How Credible is the Credibility Revolution?
When economists analyze a well-conducted RCT or natural experiment and find a statistically significant effect, they conclude the null of no effect is unlikely to be true. But how frequently is this conclusion warranted? The answer depends on the proportion of tested nulls that are true and the power of the tests. I model the distribution of t-statistics in leading economics journals. Using my preferred model, 65% of narrowly rejected null hypotheses and 41% of all rejected null hypotheses with |t|<10 are likely to be false rejections. For the null to have only a .05 probability of being true requires a t of 5.48.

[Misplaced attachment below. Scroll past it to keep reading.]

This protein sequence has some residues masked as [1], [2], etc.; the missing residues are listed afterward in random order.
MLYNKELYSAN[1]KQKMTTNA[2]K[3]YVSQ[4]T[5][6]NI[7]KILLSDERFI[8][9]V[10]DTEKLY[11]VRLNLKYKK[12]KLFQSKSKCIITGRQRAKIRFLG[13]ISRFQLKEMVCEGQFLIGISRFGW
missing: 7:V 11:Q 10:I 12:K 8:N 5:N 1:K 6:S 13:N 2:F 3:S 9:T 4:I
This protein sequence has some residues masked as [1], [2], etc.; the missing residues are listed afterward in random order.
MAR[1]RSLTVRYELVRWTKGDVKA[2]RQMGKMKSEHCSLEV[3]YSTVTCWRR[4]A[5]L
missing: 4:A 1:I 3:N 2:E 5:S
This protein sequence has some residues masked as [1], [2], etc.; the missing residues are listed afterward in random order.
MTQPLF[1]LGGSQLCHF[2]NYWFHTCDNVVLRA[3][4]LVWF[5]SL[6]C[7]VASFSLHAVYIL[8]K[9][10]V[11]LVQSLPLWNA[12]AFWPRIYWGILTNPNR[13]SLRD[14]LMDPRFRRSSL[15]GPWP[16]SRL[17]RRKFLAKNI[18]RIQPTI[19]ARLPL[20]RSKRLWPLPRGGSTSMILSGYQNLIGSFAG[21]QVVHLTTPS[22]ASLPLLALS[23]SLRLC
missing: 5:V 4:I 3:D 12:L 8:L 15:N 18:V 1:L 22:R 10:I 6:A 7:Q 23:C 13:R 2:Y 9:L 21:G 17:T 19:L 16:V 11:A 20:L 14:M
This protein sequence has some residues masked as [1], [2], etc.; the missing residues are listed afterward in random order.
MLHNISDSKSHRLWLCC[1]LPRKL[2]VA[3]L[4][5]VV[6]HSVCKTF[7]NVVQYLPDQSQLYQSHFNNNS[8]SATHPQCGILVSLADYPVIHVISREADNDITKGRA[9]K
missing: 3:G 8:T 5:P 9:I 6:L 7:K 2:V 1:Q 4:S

This research was supported in part by NSF grant SES-1851636. I am indebted to Qingyuan Chai and Xinze Liu for superb research assistance. This paper is based on my Presidential address to the Society of Labor Economists. I thank the participants there and at the Boston University empirical microeconomics workshop, the Hong Kong Baptist University Political Economy seminar, the Canadian Labour Economics Forum annual conference, and the (Australian) Labour Econometrics Workshop, and Isaiah Andrews, Henry Braun, and James MacKinnon for their helpful comments and questions. The usual caveat applies. The views expressed herein are those of the author and do not necessarily reflect the views of the National Bureau of Economic Research.